Wednesday, October 12, 2011

Vineyard Site Selection



If you’re like me, interested in wine, then the thought of having your own vineyard and/or winery must have crossed your mind. For some, a backyard vineyard is the way to go. Others plan bigger, from several acres to huge spreads that go beyond the hobby size. Vineyard site selection, for a potential winery, can be a difficult thing to do on your own, but it’s also expensive to hire a consultant to get professional help.

To decide on a site, first you must decide what type of wine you want to sell. Not just the type of wine, but your plans for selling the wine. If it’s from your own tasting room, you might need to consider location and traffic, whether there are other wineries around, and if there are local restaurants that might carry your wares. If you're not on a n established wine trail, where will your customers come from? How far is the nearest metropolitan area.

The site itself can be shaped but, if you want to have less impact on the environment, will be minimally changed. Things that can’t be changed: climate, temperature, rainfall, availability of water. Things that can be changed are topography, drainage, and irrigation. If you are like me, the goal is dry farming, though I realize some irrigation might be necessary to help the vines get established. A pond or lake on the property can help in those initial years and also add to the scenery later.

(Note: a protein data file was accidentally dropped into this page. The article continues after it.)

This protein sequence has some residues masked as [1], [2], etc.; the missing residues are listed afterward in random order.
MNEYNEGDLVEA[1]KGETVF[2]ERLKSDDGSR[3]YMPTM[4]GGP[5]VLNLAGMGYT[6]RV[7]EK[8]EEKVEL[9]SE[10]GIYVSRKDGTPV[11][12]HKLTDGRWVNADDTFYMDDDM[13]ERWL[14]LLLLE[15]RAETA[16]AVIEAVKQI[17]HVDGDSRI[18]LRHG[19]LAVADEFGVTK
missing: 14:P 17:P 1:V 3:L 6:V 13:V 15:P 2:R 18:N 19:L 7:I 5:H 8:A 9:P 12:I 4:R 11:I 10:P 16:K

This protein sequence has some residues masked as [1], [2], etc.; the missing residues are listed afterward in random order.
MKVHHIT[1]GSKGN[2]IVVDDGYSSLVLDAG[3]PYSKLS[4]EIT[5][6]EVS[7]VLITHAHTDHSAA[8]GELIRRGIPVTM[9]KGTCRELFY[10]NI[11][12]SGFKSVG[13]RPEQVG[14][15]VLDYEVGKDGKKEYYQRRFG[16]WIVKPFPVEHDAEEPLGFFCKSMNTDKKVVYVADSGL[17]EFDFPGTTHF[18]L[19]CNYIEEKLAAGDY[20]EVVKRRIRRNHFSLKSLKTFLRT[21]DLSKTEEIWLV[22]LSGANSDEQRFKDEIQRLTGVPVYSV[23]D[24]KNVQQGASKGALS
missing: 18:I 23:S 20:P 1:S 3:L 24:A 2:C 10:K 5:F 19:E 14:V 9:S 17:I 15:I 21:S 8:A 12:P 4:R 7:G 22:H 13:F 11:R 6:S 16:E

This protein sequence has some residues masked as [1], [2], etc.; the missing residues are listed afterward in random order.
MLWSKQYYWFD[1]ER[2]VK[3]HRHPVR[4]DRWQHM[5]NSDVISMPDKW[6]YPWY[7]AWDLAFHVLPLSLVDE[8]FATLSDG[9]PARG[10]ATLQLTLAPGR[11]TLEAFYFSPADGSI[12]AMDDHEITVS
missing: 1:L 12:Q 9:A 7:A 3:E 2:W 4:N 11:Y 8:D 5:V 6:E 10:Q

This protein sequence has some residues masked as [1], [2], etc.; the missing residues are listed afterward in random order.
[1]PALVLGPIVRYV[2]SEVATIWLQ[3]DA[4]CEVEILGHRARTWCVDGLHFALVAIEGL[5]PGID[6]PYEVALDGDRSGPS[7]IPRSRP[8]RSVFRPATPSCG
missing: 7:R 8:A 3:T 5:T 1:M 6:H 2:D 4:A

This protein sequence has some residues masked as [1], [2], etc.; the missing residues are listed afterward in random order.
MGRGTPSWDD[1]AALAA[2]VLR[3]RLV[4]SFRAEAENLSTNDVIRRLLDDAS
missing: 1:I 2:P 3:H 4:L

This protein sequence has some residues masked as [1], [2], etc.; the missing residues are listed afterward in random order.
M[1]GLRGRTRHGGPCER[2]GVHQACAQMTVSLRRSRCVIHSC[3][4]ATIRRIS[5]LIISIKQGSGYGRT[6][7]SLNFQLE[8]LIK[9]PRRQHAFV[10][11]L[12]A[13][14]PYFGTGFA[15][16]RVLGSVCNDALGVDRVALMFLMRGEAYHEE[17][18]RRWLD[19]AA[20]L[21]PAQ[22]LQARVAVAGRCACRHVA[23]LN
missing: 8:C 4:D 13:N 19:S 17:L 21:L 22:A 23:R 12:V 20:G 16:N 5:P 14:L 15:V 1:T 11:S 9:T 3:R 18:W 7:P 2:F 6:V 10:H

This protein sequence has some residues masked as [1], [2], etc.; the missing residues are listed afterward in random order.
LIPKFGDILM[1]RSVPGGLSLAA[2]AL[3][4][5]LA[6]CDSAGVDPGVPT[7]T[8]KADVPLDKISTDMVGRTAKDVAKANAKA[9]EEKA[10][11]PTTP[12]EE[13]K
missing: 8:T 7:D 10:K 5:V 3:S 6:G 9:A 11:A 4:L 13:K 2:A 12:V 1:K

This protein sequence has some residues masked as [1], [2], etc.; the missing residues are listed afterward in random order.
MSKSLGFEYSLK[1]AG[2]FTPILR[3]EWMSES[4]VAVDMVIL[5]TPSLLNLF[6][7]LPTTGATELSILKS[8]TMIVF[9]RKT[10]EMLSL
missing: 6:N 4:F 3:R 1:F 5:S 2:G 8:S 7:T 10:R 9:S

Besides the location and appropriate soil for growing grapes, you need to consider services for the nascent winery: water and sewer, electricity, road access, and so on. Does the property have an existing structure or will you have to build. Will the wine process be gravity fed or more traditional?

Improving your site includes opting for correct grapes, be they vinifera or hybrid, or maybe native grapes or other fruit. The site itself can be improved through the drainage, environmental practices to amend the soil, cover crops, and so on. Trellising for the location will improve the crop and subsequently, the wine. All these choices happen years and many dollars before any wine is made, so it's a big investment in time and money - the early research is therefore invaluable.

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